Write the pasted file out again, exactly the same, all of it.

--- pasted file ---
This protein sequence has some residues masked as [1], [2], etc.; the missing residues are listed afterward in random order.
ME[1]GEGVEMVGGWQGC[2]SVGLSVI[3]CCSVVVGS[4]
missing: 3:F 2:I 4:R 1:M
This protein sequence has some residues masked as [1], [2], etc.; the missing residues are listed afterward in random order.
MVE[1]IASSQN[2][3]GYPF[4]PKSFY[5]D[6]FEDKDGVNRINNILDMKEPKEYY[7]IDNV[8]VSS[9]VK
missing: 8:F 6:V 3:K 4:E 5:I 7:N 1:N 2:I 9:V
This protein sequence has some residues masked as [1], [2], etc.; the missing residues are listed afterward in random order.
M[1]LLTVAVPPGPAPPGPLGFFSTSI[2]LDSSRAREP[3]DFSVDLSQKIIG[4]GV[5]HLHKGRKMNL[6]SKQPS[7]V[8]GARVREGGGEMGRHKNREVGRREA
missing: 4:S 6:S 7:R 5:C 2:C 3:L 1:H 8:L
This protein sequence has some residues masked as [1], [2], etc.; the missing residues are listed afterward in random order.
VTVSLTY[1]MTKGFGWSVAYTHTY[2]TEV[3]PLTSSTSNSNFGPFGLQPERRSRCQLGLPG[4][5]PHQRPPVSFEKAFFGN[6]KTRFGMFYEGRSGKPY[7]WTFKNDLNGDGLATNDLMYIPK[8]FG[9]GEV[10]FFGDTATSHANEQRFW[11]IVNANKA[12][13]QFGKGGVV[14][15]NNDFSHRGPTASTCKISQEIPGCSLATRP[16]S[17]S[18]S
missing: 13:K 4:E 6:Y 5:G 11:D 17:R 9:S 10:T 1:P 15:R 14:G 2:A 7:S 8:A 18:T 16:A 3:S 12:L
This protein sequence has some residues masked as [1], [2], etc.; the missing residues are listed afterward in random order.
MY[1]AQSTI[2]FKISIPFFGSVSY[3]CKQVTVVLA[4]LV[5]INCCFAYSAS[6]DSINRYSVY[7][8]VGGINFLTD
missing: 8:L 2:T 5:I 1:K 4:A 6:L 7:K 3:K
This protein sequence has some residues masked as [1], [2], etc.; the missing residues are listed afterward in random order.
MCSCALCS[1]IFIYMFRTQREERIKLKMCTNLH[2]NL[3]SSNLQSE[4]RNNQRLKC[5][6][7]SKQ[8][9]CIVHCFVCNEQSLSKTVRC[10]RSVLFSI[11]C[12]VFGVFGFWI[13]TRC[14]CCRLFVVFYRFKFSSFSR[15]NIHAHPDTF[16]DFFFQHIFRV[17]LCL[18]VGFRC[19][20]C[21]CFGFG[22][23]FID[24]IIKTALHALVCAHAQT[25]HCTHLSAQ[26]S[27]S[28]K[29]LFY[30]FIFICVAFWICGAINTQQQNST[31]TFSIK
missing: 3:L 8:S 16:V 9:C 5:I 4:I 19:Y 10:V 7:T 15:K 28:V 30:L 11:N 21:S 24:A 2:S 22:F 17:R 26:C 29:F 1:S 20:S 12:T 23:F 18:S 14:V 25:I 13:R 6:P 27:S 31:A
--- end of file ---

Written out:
This protein sequence has some residues masked as [1], [2], etc.; the missing residues are listed afterward in random order.
ME[1]GEGVEMVGGWQGC[2]SVGLSVI[3]CCSVVVGS[4]
missing: 3:F 2:I 4:R 1:M
This protein sequence has some residues masked as [1], [2], etc.; the missing residues are listed afterward in random order.
MVE[1]IASSQN[2][3]GYPF[4]PKSFY[5]D[6]FEDKDGVNRINNILDMKEPKEYY[7]IDNV[8]VSS[9]VK
missing: 8:F 6:V 3:K 4:E 5:I 7:N 1:N 2:I 9:V
This protein sequence has some residues masked as [1], [2], etc.; the missing residues are listed afterward in random order.
M[1]LLTVAVPPGPAPPGPLGFFSTSI[2]LDSSRAREP[3]DFSVDLSQKIIG[4]GV[5]HLHKGRKMNL[6]SKQPS[7]V[8]GARVREGGGEMGRHKNREVGRREA
missing: 4:S 6:S 7:R 5:C 2:C 3:L 1:H 8:L
This protein sequence has some residues masked as [1], [2], etc.; the missing residues are listed afterward in random order.
VTVSLTY[1]MTKGFGWSVAYTHTY[2]TEV[3]PLTSSTSNSNFGPFGLQPERRSRCQLGLPG[4][5]PHQRPPVSFEKAFFGN[6]KTRFGMFYEGRSGKPY[7]WTFKNDLNGDGLATNDLMYIPK[8]FG[9]GEV[10]FFGDTATSHANEQRFW[11]IVNANKA[12][13]QFGKGGVV[14][15]NNDFSHRGPTASTCKISQEIPGCSLATRP[16]S[17]S[18]S
missing: 13:K 4:E 6:Y 5:G 11:D 17:R 9:S 10:T 1:P 15:R 14:G 2:A 7:S 8:A 18:T 16:A 3:S 12:L
This protein sequence has some residues masked as [1], [2], etc.; the missing residues are listed afterward in random order.
MY[1]AQSTI[2]FKISIPFFGSVSY[3]CKQVTVVLA[4]LV[5]INCCFAYSAS[6]DSINRYSVY[7][8]VGGINFLTD
missing: 8:L 2:T 5:I 1:K 4:A 6:L 7:K 3:K
This protein sequence has some residues masked as [1], [2], etc.; the missing residues are listed afterward in random order.
MCSCALCS[1]IFIYMFRTQREERIKLKMCTNLH[2]NL[3]SSNLQSE[4]RNNQRLKC[5][6][7]SKQ[8][9]CIVHCFVCNEQSLSKTVRC[10]RSVLFSI[11]C[12]VFGVFGFWI[13]TRC[14]CCRLFVVFYRFKFSSFSR[15]NIHAHPDTF[16]DFFFQHIFRV[17]LCL[18]VGFRC[19][20]C[21]CFGFG[22][23]FID[24]IIKTALHALVCAHAQT[25]HCTHLSAQ[26]S[27]S[28]K[29]LFY[30]FIFICVAFWICGAINTQQQNST[31]TFSIK
missing: 3:L 8:S 16:V 9:C 5:I 4:I 19:Y 10:V 7:T 15:K 28:V 30:L 11:N 21:S 24:A 2:S 22:F 17:R 26:C 29:F 1:S 20:S 12:T 23:F 18:S 14:V 25:I 13:R 6:P 27:S 31:A